Parathyroid hormone (“PTH”) specific antibodies, peptibodies, and related proteins, and the like, such as those described in U.S. Pat. No. 6,756,480, which is incorporated herein by reference in its entirety, particularly in parts pertinent to proteins that bind PTH;

Thrombopoietin receptor (“TPO-R”) specific antibodies, peptibodies, and related proteins, and the like, such as those described in U.S. Pat. No. 6,835,809, which is herein incorporated by reference in its entirety, particularly in parts pertinent to proteins that bind TPO-R;

Hepatocyte growth factor (“HGF”) specific antibodies, peptibodies, and related proteins, and the like, including those that target the HGF/SF:cMet axis (HGF/SF:c-Met), such as the fully human monoclonal antibodies that neutralize hepatocyte growth factor/scatter (HGF/SF) described in US Publ. No. 2005/0118643 and PCT Publ. No. WO 2005/017107, huL2G7 described in U.S. Pat. No. 7,220,410 and OA-5d5 described in U.S. Pat. Nos. 5,686,292 and 6,468,529 and in PCT Publ. No. WO 96/38557, each of which is incorporated herein by reference in its entirety, particularly in parts pertinent to proteins that bind HGF;

TRAIL-R2 specific antibodies, peptibodies, related proteins and the like, such as those described in U.S. Pat. No. 7,521,048, which is herein incorporated by reference in its entirety, particularly in parts pertinent to proteins that bind TRAIL-R2;

Activin A specific antibodies, peptibodies, related proteins, and the like, including but not limited to those described in US Publ. No. 2009/0234106, which is herein incorporated by reference in its entirety, particularly in parts pertinent to proteins that bind Activin A;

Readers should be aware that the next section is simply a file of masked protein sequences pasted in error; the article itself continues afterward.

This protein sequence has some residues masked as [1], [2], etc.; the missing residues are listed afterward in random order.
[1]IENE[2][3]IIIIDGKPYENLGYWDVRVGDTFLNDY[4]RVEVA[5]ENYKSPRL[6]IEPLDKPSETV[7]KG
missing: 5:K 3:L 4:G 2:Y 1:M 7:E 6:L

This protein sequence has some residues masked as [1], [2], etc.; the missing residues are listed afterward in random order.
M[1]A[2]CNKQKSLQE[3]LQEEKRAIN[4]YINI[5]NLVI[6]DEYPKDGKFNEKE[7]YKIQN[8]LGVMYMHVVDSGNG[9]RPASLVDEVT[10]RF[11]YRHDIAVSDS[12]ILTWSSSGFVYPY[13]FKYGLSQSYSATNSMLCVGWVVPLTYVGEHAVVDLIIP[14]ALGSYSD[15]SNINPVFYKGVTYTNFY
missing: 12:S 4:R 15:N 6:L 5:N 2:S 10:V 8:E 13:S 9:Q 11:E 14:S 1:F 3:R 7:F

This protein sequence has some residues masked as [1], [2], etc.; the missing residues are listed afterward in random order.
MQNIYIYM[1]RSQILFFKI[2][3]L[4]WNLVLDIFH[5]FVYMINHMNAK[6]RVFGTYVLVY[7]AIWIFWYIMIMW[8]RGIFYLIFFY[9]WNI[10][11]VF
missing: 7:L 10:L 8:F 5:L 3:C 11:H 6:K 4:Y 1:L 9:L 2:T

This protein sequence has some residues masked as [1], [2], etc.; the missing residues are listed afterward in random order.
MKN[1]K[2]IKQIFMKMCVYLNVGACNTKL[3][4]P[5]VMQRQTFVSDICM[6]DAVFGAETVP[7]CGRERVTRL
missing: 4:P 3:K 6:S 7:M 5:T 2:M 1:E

TGF-beta specific antibodies, peptibodies, related proteins, and the like, including but not limited to those described in U.S. Pat. No. 6,803,453 and US Publ. No. 2007/0110747, each of which is herein incorporated by reference in its entirety, particularly in parts pertinent to proteins that bind TGF-beta;

Amyloid-beta protein specific antibodies, peptibodies, related proteins, and the like, including but not limited to those described in PCT Publ. No. WO 2006/081171, which is herein incorporated by reference in its entirety, particularly in parts pertinent to proteins that bind amyloid-beta proteins. One antibody contemplated is an antibody having a heavy chain variable region comprising SEQ ID NO: 8 and a light chain variable region having SEQ ID NO: 6 as disclosed in the International Publication;

c-Kit specific antibodies, peptibodies, related proteins, and the like, including but not limited to those described in Publ. No. 2007/0253951, which is incorporated herein by reference in its entirety, particularly in parts pertinent to proteins that bind c-Kit and/or other stem cell factor receptors;